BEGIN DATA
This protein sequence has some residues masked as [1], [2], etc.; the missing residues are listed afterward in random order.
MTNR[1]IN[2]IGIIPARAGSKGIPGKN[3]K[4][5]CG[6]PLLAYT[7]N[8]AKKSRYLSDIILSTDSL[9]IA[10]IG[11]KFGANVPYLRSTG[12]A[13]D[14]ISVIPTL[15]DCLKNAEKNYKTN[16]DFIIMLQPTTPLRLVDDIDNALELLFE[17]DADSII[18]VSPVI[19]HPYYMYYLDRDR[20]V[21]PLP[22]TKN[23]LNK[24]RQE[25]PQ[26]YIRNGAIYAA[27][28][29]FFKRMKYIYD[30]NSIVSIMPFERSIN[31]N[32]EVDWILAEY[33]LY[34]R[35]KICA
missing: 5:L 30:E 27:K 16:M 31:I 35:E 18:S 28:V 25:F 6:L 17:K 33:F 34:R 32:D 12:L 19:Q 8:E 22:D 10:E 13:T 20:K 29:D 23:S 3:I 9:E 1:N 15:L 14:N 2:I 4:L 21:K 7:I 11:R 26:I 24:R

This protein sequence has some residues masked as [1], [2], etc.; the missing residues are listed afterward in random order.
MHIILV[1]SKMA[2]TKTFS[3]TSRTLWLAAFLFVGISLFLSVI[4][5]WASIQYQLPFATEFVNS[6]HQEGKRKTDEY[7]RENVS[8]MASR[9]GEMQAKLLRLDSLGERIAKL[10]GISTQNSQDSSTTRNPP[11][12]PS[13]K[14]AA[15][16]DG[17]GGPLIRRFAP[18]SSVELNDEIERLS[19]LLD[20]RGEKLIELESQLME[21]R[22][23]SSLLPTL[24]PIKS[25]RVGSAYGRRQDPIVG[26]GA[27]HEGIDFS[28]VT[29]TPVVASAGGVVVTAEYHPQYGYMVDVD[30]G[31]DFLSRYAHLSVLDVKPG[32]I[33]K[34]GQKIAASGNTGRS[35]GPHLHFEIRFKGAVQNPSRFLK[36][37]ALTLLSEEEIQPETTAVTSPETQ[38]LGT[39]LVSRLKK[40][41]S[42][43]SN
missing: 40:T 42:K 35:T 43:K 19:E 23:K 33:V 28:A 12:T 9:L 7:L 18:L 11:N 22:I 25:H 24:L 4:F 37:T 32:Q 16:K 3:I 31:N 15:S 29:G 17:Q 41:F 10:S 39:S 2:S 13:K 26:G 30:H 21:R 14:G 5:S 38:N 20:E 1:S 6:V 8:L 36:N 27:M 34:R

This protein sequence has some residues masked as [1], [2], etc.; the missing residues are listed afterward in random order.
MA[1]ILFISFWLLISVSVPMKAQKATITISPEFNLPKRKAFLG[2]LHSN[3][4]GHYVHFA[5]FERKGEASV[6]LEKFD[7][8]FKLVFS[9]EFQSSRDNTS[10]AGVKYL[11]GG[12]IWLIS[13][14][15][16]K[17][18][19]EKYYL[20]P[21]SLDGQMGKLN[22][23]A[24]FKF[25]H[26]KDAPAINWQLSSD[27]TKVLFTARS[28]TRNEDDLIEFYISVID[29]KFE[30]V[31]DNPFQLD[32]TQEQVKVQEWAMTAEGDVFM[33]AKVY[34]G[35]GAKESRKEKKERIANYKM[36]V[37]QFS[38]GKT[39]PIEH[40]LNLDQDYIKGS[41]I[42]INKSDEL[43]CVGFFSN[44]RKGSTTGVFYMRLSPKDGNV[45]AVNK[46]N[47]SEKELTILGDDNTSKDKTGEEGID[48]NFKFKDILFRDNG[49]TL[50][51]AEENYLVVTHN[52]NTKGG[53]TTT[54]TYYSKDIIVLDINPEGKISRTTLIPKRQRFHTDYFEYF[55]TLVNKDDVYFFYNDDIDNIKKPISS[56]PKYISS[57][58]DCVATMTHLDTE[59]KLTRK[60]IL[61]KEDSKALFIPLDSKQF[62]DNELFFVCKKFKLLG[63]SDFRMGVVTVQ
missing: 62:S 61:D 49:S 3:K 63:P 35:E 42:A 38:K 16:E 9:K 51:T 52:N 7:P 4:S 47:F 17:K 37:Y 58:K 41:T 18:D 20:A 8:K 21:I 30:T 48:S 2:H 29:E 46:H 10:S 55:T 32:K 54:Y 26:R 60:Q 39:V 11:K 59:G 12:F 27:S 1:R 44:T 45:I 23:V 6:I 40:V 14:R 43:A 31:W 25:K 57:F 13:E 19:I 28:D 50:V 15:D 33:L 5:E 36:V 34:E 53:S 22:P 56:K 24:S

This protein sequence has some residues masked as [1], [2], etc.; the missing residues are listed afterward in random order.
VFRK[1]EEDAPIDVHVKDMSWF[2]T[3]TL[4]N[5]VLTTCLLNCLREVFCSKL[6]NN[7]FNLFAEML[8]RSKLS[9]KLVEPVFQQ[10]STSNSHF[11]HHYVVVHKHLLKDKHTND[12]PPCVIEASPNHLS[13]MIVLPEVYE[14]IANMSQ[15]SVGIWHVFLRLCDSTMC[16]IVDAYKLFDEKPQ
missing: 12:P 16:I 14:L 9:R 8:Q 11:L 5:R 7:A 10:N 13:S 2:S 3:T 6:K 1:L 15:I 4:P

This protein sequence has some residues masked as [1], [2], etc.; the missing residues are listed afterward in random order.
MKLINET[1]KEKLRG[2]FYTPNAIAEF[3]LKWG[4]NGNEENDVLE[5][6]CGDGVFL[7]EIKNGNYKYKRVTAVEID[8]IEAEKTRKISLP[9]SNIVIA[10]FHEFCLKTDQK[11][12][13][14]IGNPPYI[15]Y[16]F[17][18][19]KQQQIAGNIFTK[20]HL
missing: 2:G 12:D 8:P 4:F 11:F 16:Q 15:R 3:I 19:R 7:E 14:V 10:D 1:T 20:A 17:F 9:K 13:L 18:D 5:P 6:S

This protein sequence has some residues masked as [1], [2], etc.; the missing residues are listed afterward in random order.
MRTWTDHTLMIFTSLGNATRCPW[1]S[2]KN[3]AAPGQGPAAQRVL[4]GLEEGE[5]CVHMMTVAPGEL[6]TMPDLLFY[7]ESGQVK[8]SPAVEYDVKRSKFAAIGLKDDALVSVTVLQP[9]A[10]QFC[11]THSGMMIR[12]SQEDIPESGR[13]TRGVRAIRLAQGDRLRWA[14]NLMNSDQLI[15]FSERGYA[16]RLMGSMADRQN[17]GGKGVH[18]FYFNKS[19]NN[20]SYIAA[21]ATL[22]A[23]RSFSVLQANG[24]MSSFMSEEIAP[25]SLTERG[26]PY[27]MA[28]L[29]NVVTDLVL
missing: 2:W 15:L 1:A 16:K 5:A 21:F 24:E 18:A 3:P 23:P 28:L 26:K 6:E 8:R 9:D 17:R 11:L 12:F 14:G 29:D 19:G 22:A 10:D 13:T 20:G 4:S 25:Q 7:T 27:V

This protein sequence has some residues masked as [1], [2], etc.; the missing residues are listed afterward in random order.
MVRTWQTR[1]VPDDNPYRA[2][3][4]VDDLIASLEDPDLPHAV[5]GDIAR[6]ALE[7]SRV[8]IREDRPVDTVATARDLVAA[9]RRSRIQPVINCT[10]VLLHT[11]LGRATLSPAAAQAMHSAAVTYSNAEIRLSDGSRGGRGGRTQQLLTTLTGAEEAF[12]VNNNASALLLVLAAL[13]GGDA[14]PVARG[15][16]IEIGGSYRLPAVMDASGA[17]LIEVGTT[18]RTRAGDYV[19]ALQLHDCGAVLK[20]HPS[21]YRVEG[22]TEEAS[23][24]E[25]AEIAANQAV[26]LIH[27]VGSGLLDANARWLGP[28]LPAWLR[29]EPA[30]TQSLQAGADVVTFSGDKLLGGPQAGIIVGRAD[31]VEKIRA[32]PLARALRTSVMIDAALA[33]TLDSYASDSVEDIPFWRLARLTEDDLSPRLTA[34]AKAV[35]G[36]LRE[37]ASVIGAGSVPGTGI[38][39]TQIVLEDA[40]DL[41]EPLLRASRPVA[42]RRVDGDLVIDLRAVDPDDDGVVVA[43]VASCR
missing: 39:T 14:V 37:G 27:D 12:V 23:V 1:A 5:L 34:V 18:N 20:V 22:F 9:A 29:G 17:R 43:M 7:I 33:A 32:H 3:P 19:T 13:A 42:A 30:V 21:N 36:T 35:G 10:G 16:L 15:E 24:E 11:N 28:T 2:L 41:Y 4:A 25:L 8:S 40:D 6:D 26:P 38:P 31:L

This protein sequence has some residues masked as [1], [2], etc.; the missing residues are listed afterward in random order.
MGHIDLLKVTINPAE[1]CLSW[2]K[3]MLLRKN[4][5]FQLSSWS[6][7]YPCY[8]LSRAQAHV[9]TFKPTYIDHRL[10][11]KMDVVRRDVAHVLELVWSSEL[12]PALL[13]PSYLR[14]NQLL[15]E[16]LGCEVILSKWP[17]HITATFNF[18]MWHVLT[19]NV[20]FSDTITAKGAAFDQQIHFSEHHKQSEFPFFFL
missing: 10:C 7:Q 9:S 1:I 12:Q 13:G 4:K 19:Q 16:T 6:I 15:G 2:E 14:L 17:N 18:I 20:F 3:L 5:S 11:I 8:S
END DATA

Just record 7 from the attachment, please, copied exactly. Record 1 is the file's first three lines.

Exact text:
This protein sequence has some residues masked as [1], [2], etc.; the missing residues are listed afterward in random order.
MVRTWQTR[1]VPDDNPYRA[2][3][4]VDDLIASLEDPDLPHAV[5]GDIAR[6]ALE[7]SRV[8]IREDRPVDTVATARDLVAA[9]RRSRIQPVINCT[10]VLLHT[11]LGRATLSPAAAQAMHSAAVTYSNAEIRLSDGSRGGRGGRTQQLLTTLTGAEEAF[12]VNNNASALLLVLAAL[13]GGDA[14]PVARG[15][16]IEIGGSYRLPAVMDASGA[17]LIEVGTT[18]RTRAGDYV[19]ALQLHDCGAVLK[20]HPS[21]YRVEG[22]TEEAS[23][24]E[25]AEIAANQAV[26]LIH[27]VGSGLLDANARWLGP[28]LPAWLR[29]EPA[30]TQSLQAGADVVTFSGDKLLGGPQAGIIVGRAD[31]VEKIRA[32]PLARALRTSVMIDAALA[33]TLDSYASDSVEDIPFWRLARLTEDDLSPRLTA[34]AKAV[35]G[36]LRE[37]ASVIGAGSVPGTGI[38][39]TQIVLEDA[40]DL[41]EPLLRASRPVA[42]RRVDGDLVIDLRAVDPDDDGVVVA[43]VASCR
missing: 39:T 14:V 37:G 27:D 12:V 23:V 1:A 5:L 34:V 18:N 20:V 22:F 9:A 29:G 17:R 43:M 7:I 33:A 32:H 3:P 19:T 13:A 42:A 30:V 21:N 36:T 35:G 10:G 16:L 15:E 24:E 11:N 28:T 2:L 41:Y 4:A 25:L 8:S 40:D 6:D 26:P 38:P 31:L